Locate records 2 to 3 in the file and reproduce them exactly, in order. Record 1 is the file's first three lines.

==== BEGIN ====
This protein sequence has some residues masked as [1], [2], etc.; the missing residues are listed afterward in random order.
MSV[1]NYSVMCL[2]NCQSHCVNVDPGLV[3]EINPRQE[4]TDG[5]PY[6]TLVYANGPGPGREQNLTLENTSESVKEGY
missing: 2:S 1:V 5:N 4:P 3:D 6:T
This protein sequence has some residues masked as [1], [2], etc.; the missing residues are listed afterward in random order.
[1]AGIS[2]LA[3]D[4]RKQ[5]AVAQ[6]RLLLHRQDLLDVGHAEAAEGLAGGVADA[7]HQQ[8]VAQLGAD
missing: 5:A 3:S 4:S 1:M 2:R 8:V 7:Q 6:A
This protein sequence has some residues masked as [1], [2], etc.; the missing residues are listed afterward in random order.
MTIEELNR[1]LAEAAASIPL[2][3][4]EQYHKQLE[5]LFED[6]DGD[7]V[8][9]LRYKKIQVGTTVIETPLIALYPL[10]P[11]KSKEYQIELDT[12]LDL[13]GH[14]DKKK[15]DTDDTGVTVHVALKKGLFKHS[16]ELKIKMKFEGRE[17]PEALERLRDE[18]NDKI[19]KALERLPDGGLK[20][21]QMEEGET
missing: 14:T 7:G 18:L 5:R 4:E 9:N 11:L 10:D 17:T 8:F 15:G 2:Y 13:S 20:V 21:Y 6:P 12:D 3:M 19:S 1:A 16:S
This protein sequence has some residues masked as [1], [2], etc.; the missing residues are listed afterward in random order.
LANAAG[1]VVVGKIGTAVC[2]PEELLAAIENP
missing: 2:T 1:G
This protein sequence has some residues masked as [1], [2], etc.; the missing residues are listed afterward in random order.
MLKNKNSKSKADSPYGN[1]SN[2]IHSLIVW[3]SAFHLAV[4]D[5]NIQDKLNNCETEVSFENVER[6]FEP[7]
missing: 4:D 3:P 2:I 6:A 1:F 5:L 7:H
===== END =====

This protein sequence has some residues masked as [1], [2], etc.; the missing residues are listed afterward in random order.
[1]AGIS[2]LA[3]D[4]RKQ[5]AVAQ[6]RLLLHRQDLLDVGHAEAAEGLAGGVADA[7]HQQ[8]VAQLGAD
missing: 5:A 3:S 4:S 1:M 2:R 8:V 7:Q 6:A
This protein sequence has some residues masked as [1], [2], etc.; the missing residues are listed afterward in random order.
MTIEELNR[1]LAEAAASIPL[2][3][4]EQYHKQLE[5]LFED[6]DGD[7]V[8][9]LRYKKIQVGTTVIETPLIALYPL[10]P[11]KSKEYQIELDT[12]LDL[13]GH[14]DKKK[15]DTDDTGVTVHVALKKGLFKHS[16]ELKIKMKFEGRE[17]PEALERLRDE[18]NDKI[19]KALERLPDGGLK[20][21]QMEEGET
missing: 14:T 7:G 18:L 5:R 4:E 9:N 11:L 10:D 17:T 8:F 15:G 2:Y 13:S 20:V 21:Y 6:P 12:D 3:M 19:S 1:A 16:S